Queens of the Stone Age embody the spirit of rock and roll to its fullest. Probably more so than any currently active band. Their music is loud but dynamic. Free-thinking and rebellious. It shoots straight from the hip, inspiring both men and women to move their bodies in celebration. The band leader, Joshua Homme, is as magnetic and compelling a singer and songwriter as you’re likely to find. There’s a razor-sharp edge to their music that feels dangerous. Nowhere is this more apparent than in their live show.
Not having seen them since Austin City Limits in 2007 for the ‘Era Vulgaris’ tour and missing them last fall when they returned for ACL, it seemed imperative to see them as much as possible now that they returned to Texas. With that, tickets to both Houston and San Antonio were purchased. Two nights, back-to-back. It’s not the first time I’ve assessed the nuances of a band’s live performance over a short period of time. This seemed like the perfect opportunity to demonstrate that this is an organic experience with no backup singers, no overdubs—just a bunch of guys rocking at maximum volume. While both nights were incredible and unforgettable, each was its own unique beast.
Houston – Bayou Music Center
This is your standard mid-sized amphitheater you’re likely to find in many cities across the country with a general admission floor and a balcony with seats. Driving in from Houston meant missing Chelsea Wolfe and getting a standing position near the back of the floor, so this was watching a band from afar, taking in the whole experience of the venue.
The band walked out on stage and immediately ripped into “You Think I Ain’t Worth a Dollar…” and with barely a pause straight into breakthrough single, “No One Knows,” which obviously delighted the crowd from the number of phones that came out to photo/video. Despite this 1-2 punch of ‘Songs for the Deaf’ tracks the majority of the setlist was songs from their stunning album from last year, ‘…Like Clockwork.’ Subject matter of that album is particularly dark but that didn’t seem to affect the band, who seemed to be having a great time. Kept in perfect time thanks to new drummer extraordinaire Jon Theodore (formerly of The Mars Volta), the band executed the songs exquisitely, but there was a loose sense of fun to the performances.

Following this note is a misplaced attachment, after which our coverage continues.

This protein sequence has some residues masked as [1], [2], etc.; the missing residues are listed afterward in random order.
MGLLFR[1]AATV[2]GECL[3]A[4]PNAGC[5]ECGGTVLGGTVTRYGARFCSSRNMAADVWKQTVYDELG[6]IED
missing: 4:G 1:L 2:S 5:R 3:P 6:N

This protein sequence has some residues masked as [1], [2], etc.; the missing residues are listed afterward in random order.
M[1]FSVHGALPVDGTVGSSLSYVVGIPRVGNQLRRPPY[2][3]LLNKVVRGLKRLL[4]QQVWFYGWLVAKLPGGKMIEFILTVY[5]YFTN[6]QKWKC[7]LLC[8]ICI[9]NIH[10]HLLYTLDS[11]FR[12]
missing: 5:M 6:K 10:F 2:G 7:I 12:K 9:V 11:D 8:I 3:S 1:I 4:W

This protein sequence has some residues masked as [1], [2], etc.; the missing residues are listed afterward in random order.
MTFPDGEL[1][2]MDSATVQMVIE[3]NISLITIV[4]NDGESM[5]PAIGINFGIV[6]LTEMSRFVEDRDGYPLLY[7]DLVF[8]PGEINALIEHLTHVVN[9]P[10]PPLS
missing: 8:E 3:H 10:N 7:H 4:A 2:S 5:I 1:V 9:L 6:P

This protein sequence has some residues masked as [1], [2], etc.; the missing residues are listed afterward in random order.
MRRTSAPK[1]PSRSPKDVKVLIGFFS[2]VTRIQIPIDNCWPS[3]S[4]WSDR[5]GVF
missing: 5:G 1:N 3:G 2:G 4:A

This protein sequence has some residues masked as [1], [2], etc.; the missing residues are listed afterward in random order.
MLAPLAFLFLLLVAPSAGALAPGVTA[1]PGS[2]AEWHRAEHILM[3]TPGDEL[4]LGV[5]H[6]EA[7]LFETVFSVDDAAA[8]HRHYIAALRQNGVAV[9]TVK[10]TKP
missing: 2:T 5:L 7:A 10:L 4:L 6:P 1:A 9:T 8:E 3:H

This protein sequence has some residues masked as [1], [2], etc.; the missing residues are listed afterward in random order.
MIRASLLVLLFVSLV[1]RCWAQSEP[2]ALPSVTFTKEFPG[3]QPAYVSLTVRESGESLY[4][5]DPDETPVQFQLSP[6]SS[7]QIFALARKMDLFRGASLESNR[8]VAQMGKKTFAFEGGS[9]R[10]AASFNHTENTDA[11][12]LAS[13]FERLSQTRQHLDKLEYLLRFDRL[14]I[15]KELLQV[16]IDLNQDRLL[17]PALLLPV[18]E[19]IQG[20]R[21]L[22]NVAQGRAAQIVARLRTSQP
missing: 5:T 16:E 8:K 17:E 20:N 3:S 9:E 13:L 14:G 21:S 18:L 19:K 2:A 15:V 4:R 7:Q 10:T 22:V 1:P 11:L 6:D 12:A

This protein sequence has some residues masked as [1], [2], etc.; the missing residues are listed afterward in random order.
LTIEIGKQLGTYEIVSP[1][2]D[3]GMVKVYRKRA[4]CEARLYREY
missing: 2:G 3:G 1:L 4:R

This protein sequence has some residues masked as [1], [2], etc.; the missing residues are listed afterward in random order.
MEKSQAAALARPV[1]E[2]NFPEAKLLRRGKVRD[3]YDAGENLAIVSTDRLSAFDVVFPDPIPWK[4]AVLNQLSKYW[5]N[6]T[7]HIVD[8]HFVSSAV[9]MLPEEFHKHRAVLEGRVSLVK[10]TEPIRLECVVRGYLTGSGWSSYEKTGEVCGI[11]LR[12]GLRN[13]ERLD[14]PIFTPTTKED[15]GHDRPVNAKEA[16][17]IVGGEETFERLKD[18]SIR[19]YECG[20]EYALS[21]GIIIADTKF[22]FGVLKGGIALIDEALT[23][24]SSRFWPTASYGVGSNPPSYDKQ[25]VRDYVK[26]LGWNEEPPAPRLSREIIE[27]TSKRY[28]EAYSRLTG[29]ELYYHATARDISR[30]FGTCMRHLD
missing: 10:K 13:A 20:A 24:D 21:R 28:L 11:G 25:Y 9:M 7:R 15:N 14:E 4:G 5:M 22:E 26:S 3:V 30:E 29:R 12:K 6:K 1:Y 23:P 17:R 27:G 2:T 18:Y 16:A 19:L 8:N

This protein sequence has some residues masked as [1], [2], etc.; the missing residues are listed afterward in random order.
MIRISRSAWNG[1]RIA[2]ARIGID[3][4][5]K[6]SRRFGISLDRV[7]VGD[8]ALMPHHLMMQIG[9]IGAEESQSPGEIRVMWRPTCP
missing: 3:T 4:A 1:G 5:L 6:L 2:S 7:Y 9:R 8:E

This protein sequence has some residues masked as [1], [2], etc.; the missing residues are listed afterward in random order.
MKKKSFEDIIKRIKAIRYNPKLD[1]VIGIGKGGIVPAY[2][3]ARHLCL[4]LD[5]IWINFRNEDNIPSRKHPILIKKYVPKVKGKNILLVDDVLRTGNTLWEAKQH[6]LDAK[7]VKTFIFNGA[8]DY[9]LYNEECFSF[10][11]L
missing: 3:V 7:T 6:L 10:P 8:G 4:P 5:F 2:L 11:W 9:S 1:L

Homme’s genial candor didn’t seem to affect the audience, and even thought he gushed, “this is a great place. Not every place we play is, but this is great,” most stood motionless, except for a few people sprinkled throughout the crowd. It wasn’t until the 11th song played, “Little Sister,” that the audience seemed to come alive and dance around. Particular highlights of the set came in the form of “Smooth Sailing” that Homme described as being a song about “dancing your way to hell,” the slow-burn of “I Never Came,” and the sexy slink of “Make It Wit Chu.” There was a huge screen with striking imagery for the majority of songs, with the art for ‘…Like Clockwork’ being the most interesting.
Before playing “I Appear Missing,” the audience was bated with words that are now all over the internet. Homme claimed the next song was written by Imagine Dragons, to which the audience gave a great boo. He then proceeded to say “Fuck Imagine Dragons, Fuck The Man, Fuck The Grammys.” He told us he needed to be here with us, playing shows, not “tugging on the man’s dick…not that there’s anything wrong with that.” The crowd cheered and what the internet press didn’t report was him bursting into laughter and saying, “I’m just fucking around, let’s have fun.” It was all in good humor, so relax internet. With a particularly brutal and magnificent rendition of “Song for the Dead” Queens of the Stone Age brought the show to a powerful close.
San Antonio – The Majestic Theater
There are several of these Majestic theaters across the nation and if you ever have the opportunity to see a show at one, you absolutely must. This is an ornate, old theater seemingly better suited for operas and symphonies. The ceiling is painted and lit to look like the night sky and the walls are sculpted to resemble old classic Mexican architecture. Seeing a heavy rock band like this here would be interesting since most of the staff is old enough to be grandparents. With seats in the 11th row, this was going to be completely different experience than last night.